So, long-term there are health and social benefits to people and future generations if we choose organic produce.

By Nutritionist Bonnie Chivers

How your food is grown or raised can have a major impact on your health as well as the environment.

Organic farming is the production of food without the use of synthetic chemicals or genetically modified components.

Organic foods often have more beneficial nutrients, such as antioxidants, compared with their conventionally-grown counterparts. People with allergies or sensitivities to foods, chemicals, or preservatives may find their symptoms reduce or are eliminated when they eat only organic foods.

The main points:

Organic produce contains fewer pesticides. Chemicals such as synthetic fungicides, herbicides, and insecticides are widely used in conventional agriculture and residues remain on (and in) the food we eat. 

However, it is important to know that there are pesticides approved for organic agriculture – these are supposed to be low in toxicity compared to pesticides used in conventional farming. So just because food is organically produced/grown, it doesn’t mean it is pesticide free.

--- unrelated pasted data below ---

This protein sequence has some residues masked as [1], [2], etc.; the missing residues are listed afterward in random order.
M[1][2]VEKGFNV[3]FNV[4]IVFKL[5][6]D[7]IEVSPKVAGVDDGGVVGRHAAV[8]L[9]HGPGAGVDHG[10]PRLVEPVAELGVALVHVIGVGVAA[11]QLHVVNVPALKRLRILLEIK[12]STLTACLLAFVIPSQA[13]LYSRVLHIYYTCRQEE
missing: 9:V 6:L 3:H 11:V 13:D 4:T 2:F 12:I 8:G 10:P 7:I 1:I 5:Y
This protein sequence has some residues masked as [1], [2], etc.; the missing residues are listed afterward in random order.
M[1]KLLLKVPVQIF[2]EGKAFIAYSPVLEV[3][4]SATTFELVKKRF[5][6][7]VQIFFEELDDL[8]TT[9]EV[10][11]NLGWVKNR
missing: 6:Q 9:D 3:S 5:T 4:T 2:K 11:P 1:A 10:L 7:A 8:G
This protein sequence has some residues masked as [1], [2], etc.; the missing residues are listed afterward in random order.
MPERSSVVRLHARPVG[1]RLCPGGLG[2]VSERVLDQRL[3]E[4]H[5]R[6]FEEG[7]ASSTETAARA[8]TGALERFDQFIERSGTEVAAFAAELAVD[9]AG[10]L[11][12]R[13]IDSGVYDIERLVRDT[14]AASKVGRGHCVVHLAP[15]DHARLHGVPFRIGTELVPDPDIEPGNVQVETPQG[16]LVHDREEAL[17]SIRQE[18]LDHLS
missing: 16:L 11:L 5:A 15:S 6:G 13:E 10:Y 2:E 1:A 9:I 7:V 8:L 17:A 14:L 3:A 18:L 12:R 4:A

In Australia the level of pesticides in both conventional and organic fresh produce are considered safe and are nowhere near high enough to be detrimental to our health. So, people who cannot access or afford certified organic produce should not be concerned.

Organic food is often fresher because it does not contain synthetic preservatives to make it last longer. Organic produce is sometimes produced on smaller farms nearer to where it is sold, which has benefits for the environment as it limits the emissions associated with transporting it from farm to shop/plate.